Saridvara, Saridvarā, Sarit-vara: 8 definitions
Saridvara means something in Hinduism, Sanskrit. If you want to know the exact meaning, history, etymology or English translation of this term then check out the descriptions on this page. Add your comment or reference to a book if you want to contribute to this summary article.
Purana and Itihasa (epic history)
Saridvarā (सरिद्वरा) refers to the “best of rivers”, and is used to describe the River Narmadā, according to the Śivapurāṇa 2.3.37 (“The letter of betrothal is dispatched”).—Accordingly, as Himavat prepared the wedding of Menā and Śiva: “[...] With great pleasure Gaṅgā too, assuming a divine form and fully bedecked in ornaments came to attend the marriage of Śiva and Śivā. The best of rivers (saridvarā) Narmadā, daughter of Rudra, came joyfully and quickly to attend the marriage of Śiva and Śivā. The entire city of Himavat was full of excitement and ardent fervour when the invitees gathered there together. [...]”.
The Purana (पुराण, purāṇas) refers to Sanskrit literature preserving ancient India’s vast cultural history, including historical legends, religious ceremonies, various arts and sciences. The eighteen mahapuranas total over 400,000 shlokas (metrical couplets) and date to at least several centuries BCE.
Languages of India and abroad
Saridvarā (सरिद्वरा).—(also saritāṃvarā) Name of the Ganges.
Saridvarā is a Sanskrit compound consisting of the terms sarit and varā (वरा).Source: Cologne Digital Sanskrit Dictionaries: Shabda-Sagara Sanskrit-English Dictionary
(-rā) The Ganges. E. sarit a river, and vara best.Source: Cologne Digital Sanskrit Dictionaries: Benfey Sanskrit-English Dictionary
Saridvara (सरिद्वर).—f. rā, the Gaṅgā.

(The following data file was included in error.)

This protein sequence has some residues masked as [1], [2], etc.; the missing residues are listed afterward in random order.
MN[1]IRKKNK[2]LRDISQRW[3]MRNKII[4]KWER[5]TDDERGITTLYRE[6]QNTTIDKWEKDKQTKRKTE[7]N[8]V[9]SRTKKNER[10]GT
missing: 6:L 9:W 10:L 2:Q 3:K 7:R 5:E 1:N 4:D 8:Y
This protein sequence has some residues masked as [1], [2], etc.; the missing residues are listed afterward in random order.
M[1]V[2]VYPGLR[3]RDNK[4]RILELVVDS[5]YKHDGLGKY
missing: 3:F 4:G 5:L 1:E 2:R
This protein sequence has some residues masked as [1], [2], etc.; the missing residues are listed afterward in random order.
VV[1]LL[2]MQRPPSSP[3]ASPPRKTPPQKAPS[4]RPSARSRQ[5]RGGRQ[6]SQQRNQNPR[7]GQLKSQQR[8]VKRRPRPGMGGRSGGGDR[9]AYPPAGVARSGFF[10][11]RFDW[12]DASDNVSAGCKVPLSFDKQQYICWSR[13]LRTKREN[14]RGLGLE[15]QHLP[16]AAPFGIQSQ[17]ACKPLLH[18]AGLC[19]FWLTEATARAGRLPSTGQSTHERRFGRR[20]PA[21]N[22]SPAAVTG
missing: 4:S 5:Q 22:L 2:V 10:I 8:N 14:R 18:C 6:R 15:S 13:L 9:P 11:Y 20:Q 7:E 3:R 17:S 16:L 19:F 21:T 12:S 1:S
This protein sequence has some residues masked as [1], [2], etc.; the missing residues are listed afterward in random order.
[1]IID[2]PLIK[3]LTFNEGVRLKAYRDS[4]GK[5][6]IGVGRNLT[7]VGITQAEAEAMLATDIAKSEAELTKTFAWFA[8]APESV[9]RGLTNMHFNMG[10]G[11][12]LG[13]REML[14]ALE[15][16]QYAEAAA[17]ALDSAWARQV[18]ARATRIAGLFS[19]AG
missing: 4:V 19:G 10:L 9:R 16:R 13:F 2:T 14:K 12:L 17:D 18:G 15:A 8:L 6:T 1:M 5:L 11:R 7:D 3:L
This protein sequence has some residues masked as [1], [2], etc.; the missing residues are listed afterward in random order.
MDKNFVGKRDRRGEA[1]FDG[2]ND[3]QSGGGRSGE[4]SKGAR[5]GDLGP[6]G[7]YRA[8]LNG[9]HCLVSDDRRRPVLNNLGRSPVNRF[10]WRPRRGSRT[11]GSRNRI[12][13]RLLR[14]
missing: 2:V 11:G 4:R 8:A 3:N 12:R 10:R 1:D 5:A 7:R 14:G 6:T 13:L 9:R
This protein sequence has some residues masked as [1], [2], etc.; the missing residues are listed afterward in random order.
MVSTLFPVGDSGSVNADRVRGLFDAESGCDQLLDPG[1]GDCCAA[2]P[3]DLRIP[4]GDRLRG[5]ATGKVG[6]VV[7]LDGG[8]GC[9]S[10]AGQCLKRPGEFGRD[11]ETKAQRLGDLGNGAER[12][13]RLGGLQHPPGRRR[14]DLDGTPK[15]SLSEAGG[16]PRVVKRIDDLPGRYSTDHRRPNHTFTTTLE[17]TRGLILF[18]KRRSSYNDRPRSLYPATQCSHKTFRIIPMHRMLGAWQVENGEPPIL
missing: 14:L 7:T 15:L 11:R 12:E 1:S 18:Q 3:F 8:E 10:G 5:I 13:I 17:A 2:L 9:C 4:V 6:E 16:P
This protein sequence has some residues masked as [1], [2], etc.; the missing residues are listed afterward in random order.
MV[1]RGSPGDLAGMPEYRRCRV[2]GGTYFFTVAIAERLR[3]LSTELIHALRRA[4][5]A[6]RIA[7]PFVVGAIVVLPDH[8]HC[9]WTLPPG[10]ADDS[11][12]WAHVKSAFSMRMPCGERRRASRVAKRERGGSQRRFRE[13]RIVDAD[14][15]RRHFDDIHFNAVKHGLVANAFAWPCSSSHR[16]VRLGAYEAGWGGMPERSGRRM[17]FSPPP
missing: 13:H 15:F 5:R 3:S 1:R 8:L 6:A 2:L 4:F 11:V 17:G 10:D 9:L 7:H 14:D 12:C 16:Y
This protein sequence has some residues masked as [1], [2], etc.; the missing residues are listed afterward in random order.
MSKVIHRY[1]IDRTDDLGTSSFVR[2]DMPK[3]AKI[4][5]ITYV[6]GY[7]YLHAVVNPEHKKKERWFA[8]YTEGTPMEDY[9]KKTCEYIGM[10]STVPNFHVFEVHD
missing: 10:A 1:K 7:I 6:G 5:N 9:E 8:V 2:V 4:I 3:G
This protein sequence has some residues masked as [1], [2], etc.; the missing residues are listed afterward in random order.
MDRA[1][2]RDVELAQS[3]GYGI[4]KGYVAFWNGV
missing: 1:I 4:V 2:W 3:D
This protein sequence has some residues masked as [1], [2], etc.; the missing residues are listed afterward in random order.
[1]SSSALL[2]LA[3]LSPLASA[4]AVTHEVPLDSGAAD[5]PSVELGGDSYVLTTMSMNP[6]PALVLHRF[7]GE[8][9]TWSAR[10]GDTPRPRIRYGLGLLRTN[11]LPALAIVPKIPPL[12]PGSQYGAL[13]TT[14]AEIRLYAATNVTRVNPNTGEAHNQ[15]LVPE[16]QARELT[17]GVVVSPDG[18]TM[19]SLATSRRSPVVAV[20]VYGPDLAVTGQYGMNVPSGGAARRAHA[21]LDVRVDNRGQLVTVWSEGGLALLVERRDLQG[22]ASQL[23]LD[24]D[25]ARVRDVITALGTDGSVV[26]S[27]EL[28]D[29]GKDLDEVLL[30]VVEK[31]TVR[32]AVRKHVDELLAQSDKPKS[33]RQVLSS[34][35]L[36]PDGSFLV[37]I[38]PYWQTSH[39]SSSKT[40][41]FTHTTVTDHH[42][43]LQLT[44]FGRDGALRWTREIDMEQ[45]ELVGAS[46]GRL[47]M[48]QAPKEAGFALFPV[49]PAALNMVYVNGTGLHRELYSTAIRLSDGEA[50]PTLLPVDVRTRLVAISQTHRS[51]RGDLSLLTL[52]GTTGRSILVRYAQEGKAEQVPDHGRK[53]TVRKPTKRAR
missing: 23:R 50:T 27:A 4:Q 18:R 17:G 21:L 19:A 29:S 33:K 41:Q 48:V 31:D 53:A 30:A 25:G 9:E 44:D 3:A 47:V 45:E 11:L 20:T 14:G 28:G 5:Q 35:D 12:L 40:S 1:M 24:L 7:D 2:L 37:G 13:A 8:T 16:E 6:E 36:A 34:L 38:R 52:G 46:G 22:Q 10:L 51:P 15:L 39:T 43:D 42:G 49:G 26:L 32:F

— Cf. [Gothic.] vaila; [Anglo-Saxon.] wel; [Old High German.] wela; [Anglo-Saxon.] wela, felicitas; and see vṛ.
Saridvara is a Sanskrit compound consisting of the terms sarit and vara (वर).Source: Cologne Digital Sanskrit Dictionaries: Monier-Williams Sanskrit-English Dictionary
Saridvarā (सरिद्वरा):—[=sarid-varā] [from sarid > sara] f. ‘best of rivers’, the Ganges, [Mahābhārata]Source: Cologne Digital Sanskrit Dictionaries: Yates Sanskrit-English Dictionary
Saridvarā (सरिद्वरा):—(rā) 1. f. The Ganges.
[Sanskrit to German]
Sanskrit, also spelled संस्कृतम् (saṃskṛtam), is an ancient language of India commonly seen as the grandmother of the Indo-European language family (even English!). Closely allied with Prakrit and Pali, Sanskrit is more exhaustive in both grammar and terms and has the most extensive collection of literature in the world, greatly surpassing its sister-languages Greek and Latin.
Saridvara (ಸರಿದ್ವರ):—[noun] = ಸರಿತ್ಪತಿ [saritpati].
Kannada is a Dravidian language (as opposed to the Indo-European language family) mainly spoken in the southwestern region of India.
See also (Relevant definitions)
Partial matches: Sarit, Sarid, Vara.
Ends with: Svargasaridvara.
Full-text: Svargasaridvara, Vara.
Search found 5 books and stories containing Saridvara, Saridvarā, Sarit-vara, Sarit-varā, Sarid-vara, Sarid-varā; (plurals include: Saridvaras, Saridvarās, varas, varās). You can also click to the full overview containing English textual excerpts. Below are direct links for the most relevant articles:
Garga Samhita (English) (by Danavir Goswami)
Verse 2.3.36 < [Chapter 3 - Description of the Yamunā’s Arrival]
Verse 2.3.7 < [Chapter 3 - Description of the Yamunā’s Arrival]
Chaitanya Bhagavata (by Bhumipati Dāsa)
Verse 1.9.136 < [Chapter 9 - Nityānanda’s Childhood Pastimes and Travels to Holy Places]
Rivers in Ancient India (study) (by Archana Sarma)
3e. Some epithets of the Sarasvatī < [Chapter 5 - Rivers in the Purāṇic Literature]
Preceptors of Advaita (by T. M. P. Mahadevan)
The Skanda Purana (by G. V. Tagare)
Chapter 29 - Gaṅgā-Sahasranāma (A Thousand Names of Gaṅgā) < [Section 1 - Pūrvārdha]